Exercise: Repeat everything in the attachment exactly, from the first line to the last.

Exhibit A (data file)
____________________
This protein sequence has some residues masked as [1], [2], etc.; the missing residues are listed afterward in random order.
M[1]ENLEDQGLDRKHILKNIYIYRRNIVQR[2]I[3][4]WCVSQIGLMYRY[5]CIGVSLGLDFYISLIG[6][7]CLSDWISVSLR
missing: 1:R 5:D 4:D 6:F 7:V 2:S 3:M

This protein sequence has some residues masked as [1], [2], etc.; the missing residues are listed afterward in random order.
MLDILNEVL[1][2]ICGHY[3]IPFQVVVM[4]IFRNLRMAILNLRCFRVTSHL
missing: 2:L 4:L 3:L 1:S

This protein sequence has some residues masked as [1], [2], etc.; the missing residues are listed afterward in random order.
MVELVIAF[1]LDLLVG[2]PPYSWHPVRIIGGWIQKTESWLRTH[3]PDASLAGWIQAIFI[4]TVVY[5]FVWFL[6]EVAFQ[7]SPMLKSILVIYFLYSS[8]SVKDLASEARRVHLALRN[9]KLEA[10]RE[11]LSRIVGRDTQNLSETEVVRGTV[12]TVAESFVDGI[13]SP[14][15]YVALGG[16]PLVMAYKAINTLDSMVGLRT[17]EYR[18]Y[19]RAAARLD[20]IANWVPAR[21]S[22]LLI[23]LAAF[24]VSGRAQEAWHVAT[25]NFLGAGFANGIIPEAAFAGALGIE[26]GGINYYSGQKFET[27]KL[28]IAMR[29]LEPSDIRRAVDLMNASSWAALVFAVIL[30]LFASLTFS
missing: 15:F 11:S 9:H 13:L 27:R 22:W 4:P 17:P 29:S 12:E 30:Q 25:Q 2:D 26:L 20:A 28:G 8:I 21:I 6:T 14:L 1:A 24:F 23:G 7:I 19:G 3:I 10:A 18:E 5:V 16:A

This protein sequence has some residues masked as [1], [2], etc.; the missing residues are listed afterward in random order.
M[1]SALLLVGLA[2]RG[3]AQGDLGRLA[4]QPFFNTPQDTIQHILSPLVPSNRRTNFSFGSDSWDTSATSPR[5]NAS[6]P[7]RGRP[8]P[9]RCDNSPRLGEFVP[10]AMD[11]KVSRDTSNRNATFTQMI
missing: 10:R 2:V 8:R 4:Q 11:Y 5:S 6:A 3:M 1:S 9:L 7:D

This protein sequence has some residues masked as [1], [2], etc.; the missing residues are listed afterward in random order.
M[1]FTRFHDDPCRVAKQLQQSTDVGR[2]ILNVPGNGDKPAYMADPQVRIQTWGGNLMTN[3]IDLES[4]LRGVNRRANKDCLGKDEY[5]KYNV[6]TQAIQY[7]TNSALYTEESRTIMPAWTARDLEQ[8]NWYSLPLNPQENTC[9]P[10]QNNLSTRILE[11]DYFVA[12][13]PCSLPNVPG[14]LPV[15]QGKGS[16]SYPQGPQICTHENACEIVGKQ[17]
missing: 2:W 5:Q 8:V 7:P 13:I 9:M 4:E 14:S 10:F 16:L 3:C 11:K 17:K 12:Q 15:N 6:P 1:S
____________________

This protein sequence has some residues masked as [1], [2], etc.; the missing residues are listed afterward in random order.
M[1]ENLEDQGLDRKHILKNIYIYRRNIVQR[2]I[3][4]WCVSQIGLMYRY[5]CIGVSLGLDFYISLIG[6][7]CLSDWISVSLR
missing: 1:R 5:D 4:D 6:F 7:V 2:S 3:M

This protein sequence has some residues masked as [1], [2], etc.; the missing residues are listed afterward in random order.
MLDILNEVL[1][2]ICGHY[3]IPFQVVVM[4]IFRNLRMAILNLRCFRVTSHL
missing: 2:L 4:L 3:L 1:S

This protein sequence has some residues masked as [1], [2], etc.; the missing residues are listed afterward in random order.
MVELVIAF[1]LDLLVG[2]PPYSWHPVRIIGGWIQKTESWLRTH[3]PDASLAGWIQAIFI[4]TVVY[5]FVWFL[6]EVAFQ[7]SPMLKSILVIYFLYSS[8]SVKDLASEARRVHLALRN[9]KLEA[10]RE[11]LSRIVGRDTQNLSETEVVRGTV[12]TVAESFVDGI[13]SP[14][15]YVALGG[16]PLVMAYKAINTLDSMVGLRT[17]EYR[18]Y[19]RAAARLD[20]IANWVPAR[21]S[22]LLI[23]LAAF[24]VSGRAQEAWHVAT[25]NFLGAGFANGIIPEAAFAGALGIE[26]GGINYYSGQKFET[27]KL[28]IAMR[29]LEPSDIRRAVDLMNASSWAALVFAVIL[30]LFASLTFS
missing: 15:F 11:S 9:H 13:L 27:R 22:W 4:P 17:P 29:S 12:E 30:Q 25:Q 2:D 26:L 20:A 28:G 8:I 21:I 6:T 14:L 1:A 24:F 23:G 7:I 19:G 3:I 10:A 18:E 5:V 16:A

This protein sequence has some residues masked as [1], [2], etc.; the missing residues are listed afterward in random order.
M[1]SALLLVGLA[2]RG[3]AQGDLGRLA[4]QPFFNTPQDTIQHILSPLVPSNRRTNFSFGSDSWDTSATSPR[5]NAS[6]P[7]RGRP[8]P[9]RCDNSPRLGEFVP[10]AMD[11]KVSRDTSNRNATFTQMI
missing: 10:R 2:V 8:R 4:Q 11:Y 5:S 6:A 3:M 1:S 9:L 7:D

This protein sequence has some residues masked as [1], [2], etc.; the missing residues are listed afterward in random order.
M[1]FTRFHDDPCRVAKQLQQSTDVGR[2]ILNVPGNGDKPAYMADPQVRIQTWGGNLMTN[3]IDLES[4]LRGVNRRANKDCLGKDEY[5]KYNV[6]TQAIQY[7]TNSALYTEESRTIMPAWTARDLEQ[8]NWYSLPLNPQENTC[9]P[10]QNNLSTRILE[11]DYFVA[12][13]PCSLPNVPG[14]LPV[15]QGKGS[16]SYPQGPQICTHENACEIVGKQ[17]
missing: 2:W 5:Q 8:V 7:P 13:I 9:M 4:E 14:S 10:F 16:L 3:C 11:K 17:K 12:Q 15:N 6:P 1:S